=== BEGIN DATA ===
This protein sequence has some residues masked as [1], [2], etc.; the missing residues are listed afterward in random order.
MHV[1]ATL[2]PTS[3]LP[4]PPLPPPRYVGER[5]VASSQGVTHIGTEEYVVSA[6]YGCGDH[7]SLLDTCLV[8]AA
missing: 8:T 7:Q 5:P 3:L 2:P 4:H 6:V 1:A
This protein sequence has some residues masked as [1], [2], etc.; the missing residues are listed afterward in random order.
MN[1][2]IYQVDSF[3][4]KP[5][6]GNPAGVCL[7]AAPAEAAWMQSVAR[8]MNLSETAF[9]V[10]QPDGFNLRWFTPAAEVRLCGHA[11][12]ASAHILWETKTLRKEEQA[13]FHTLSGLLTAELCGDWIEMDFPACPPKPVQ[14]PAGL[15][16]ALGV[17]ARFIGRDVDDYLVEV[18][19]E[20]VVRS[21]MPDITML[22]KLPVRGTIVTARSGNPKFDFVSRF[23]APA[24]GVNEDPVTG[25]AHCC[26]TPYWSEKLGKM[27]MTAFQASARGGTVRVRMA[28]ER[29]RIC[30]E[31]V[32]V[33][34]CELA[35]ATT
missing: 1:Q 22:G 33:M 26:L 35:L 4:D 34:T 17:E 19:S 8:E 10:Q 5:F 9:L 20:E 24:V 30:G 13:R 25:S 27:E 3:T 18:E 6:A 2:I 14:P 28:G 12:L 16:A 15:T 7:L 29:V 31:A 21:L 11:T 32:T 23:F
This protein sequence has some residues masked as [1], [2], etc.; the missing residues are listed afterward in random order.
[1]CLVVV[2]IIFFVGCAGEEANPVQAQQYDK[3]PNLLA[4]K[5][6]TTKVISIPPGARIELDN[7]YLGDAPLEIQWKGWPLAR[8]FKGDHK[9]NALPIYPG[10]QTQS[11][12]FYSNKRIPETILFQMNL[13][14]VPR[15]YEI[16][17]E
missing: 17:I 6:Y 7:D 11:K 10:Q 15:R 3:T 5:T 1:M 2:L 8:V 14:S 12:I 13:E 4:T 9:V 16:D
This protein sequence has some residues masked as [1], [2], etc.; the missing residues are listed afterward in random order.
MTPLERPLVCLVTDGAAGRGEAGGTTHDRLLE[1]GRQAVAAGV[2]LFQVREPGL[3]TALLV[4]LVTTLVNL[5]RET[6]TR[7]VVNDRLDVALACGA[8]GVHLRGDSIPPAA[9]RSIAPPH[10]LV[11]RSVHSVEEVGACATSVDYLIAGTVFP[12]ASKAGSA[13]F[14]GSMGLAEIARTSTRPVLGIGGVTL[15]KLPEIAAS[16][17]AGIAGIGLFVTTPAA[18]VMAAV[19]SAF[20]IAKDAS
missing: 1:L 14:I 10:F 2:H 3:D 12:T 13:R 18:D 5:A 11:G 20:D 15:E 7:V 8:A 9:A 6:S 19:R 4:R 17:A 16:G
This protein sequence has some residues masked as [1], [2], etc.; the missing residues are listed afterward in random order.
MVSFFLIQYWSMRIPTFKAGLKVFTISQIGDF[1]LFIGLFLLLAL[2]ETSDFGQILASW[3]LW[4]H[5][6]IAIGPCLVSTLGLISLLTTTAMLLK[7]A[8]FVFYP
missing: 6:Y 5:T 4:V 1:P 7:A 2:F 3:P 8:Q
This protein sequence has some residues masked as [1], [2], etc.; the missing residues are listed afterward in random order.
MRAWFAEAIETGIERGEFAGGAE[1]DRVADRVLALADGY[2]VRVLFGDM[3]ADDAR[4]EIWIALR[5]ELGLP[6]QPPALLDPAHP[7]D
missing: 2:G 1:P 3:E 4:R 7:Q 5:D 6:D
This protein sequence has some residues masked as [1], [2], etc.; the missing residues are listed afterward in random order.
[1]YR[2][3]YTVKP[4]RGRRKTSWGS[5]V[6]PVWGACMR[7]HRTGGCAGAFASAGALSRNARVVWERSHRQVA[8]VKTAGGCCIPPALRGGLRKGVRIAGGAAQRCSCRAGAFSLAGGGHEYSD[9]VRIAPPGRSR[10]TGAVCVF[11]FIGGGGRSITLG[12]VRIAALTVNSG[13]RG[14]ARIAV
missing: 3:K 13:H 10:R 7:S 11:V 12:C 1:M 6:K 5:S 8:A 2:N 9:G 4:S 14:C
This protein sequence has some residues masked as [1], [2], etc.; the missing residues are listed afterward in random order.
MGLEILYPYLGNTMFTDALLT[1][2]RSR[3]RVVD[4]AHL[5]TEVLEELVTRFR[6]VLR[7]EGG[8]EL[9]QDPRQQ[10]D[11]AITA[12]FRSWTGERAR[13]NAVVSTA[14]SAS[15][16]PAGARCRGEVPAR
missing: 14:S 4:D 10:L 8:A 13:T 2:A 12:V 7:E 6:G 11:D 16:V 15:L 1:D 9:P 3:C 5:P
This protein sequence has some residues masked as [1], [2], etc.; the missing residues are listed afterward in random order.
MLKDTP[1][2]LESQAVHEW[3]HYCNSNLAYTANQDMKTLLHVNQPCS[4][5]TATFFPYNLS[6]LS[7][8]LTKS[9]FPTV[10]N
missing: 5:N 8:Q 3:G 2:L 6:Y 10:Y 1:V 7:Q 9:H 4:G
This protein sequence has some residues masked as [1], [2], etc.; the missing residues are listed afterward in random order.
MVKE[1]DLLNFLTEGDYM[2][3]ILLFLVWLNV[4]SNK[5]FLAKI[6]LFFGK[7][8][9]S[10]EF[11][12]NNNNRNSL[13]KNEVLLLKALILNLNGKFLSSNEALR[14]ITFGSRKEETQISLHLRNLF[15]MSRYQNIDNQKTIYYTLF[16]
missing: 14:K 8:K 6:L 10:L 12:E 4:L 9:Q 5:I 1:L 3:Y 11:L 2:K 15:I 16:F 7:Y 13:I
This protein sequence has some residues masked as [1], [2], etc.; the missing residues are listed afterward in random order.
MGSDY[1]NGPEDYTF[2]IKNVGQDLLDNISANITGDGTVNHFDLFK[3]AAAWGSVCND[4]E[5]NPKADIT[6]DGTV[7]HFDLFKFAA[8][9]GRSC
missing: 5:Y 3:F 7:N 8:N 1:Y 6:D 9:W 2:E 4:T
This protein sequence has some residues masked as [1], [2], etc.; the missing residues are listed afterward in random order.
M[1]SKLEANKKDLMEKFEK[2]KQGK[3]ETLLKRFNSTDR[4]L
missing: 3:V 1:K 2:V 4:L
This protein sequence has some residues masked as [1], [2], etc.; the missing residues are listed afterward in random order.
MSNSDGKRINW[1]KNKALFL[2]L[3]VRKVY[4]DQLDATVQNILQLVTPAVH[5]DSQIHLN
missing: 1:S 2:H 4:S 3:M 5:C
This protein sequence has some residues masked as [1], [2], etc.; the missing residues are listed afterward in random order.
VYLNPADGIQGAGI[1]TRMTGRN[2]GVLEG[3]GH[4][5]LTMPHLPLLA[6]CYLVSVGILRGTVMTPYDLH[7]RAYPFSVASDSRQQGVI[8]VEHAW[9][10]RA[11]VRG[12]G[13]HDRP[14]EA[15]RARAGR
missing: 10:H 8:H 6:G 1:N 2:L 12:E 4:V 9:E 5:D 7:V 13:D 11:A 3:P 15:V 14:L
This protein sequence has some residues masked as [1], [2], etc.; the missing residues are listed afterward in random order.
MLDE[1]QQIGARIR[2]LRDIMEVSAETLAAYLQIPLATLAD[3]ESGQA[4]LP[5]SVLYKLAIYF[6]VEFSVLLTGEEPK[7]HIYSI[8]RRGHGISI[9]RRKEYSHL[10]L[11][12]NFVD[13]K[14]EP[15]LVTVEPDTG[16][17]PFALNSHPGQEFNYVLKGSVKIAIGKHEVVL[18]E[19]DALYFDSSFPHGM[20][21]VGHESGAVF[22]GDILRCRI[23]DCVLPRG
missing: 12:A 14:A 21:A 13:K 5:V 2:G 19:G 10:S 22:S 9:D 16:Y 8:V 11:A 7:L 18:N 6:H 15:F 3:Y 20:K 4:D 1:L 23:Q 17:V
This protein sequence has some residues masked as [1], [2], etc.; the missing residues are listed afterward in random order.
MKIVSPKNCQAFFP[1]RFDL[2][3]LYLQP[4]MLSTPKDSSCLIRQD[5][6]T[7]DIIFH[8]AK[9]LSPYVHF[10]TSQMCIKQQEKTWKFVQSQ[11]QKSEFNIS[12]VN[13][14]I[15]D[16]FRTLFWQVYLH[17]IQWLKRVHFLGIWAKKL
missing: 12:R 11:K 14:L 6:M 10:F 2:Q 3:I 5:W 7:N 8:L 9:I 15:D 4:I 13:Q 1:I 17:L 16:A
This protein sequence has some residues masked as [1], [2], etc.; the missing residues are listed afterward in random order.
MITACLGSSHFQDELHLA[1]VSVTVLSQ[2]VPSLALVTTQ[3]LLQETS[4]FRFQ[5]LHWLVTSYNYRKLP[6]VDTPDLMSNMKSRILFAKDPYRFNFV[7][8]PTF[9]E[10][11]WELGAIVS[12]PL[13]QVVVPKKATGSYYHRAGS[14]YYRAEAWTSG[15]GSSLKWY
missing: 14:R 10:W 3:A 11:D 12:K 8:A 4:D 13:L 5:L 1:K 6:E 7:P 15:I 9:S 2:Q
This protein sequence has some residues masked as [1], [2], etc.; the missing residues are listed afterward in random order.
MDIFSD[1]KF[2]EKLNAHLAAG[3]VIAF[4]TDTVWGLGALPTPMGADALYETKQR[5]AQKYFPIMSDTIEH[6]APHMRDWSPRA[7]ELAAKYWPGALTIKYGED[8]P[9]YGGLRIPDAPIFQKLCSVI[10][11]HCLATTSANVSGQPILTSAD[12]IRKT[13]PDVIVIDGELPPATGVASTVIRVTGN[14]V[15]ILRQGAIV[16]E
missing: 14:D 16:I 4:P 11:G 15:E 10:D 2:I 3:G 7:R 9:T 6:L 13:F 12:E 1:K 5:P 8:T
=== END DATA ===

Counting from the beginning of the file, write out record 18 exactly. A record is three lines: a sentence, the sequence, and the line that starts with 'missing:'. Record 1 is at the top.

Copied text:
This protein sequence has some residues masked as [1], [2], etc.; the missing residues are listed afterward in random order.
MDIFSD[1]KF[2]EKLNAHLAAG[3]VIAF[4]TDTVWGLGALPTPMGADALYETKQR[5]AQKYFPIMSDTIEH[6]APHMRDWSPRA[7]ELAAKYWPGALTIKYGED[8]P[9]YGGLRIPDAPIFQKLCSVI[10][11]HCLATTSANVSGQPILTSAD[12]IRKT[13]PDVIVIDGELPPATGVASTVIRVTGN[14]V[15]ILRQGAIV[16]E
missing: 14:D 16:I 4:P 11:G 15:E 10:D 2:I 3:G 7:R 9:T 6:L 13:F 12:E 1:K 5:P 8:T